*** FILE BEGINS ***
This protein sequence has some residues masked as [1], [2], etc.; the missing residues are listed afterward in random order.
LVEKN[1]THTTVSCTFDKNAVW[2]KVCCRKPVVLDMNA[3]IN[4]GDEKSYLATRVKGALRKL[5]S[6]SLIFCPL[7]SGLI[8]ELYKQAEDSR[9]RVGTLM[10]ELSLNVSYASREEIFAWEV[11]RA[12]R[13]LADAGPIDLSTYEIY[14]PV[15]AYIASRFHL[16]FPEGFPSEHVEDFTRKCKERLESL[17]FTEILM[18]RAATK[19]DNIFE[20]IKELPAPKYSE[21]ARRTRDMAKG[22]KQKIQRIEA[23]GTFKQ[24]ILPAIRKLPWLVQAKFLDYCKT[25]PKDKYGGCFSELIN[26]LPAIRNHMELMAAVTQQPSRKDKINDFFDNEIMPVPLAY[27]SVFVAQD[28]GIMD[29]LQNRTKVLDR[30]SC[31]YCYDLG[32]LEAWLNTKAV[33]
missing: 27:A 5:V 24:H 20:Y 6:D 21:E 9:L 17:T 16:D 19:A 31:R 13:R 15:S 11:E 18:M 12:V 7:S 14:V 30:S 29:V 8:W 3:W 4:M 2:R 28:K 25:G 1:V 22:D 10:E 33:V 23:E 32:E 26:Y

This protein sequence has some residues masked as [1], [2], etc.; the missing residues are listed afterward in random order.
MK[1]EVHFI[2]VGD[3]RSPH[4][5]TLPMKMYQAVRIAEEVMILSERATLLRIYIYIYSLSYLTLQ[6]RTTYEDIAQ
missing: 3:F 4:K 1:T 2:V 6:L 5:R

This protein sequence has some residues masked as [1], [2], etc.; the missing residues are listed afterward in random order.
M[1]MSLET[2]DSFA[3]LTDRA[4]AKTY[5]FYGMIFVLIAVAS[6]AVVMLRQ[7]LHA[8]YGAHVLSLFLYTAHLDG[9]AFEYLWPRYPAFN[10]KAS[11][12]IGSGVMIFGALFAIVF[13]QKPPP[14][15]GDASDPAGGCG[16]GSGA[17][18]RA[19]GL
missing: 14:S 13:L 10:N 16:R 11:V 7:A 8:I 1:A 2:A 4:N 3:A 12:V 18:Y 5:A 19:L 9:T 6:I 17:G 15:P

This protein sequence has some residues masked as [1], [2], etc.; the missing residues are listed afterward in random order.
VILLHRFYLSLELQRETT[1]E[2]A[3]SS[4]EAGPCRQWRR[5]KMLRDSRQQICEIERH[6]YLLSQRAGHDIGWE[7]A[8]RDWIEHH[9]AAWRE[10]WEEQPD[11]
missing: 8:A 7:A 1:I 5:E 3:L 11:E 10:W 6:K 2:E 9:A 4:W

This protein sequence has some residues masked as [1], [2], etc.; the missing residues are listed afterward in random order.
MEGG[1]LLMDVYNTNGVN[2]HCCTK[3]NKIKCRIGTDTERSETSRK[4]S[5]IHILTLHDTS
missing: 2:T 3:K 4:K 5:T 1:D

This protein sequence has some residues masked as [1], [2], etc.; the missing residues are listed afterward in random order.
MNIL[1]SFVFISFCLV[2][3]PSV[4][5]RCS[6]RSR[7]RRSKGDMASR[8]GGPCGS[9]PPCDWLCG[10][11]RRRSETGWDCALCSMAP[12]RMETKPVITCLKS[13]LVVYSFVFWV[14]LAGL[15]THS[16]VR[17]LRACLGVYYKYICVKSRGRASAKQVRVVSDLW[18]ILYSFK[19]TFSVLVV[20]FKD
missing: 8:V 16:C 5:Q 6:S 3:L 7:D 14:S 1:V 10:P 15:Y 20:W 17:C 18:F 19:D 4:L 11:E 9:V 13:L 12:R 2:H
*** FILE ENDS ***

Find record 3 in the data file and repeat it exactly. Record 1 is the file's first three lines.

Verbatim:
This protein sequence has some residues masked as [1], [2], etc.; the missing residues are listed afterward in random order.
M[1]MSLET[2]DSFA[3]LTDRA[4]AKTY[5]FYGMIFVLIAVAS[6]AVVMLRQ[7]LHA[8]YGAHVLSLFLYTAHLDG[9]AFEYLWPRYPAFN[10]KAS[11][12]IGSGVMIFGALFAIVF[13]QKPPP[14][15]GDASDPAGGCG[16]GSGA[17][18]RA[19]GL
missing: 14:S 13:L 10:N 16:R 11:V 7:A 8:I 1:A 2:A 4:N 3:A 12:V 18:Y 5:A 19:L 9:T 6:I 17:G 15:P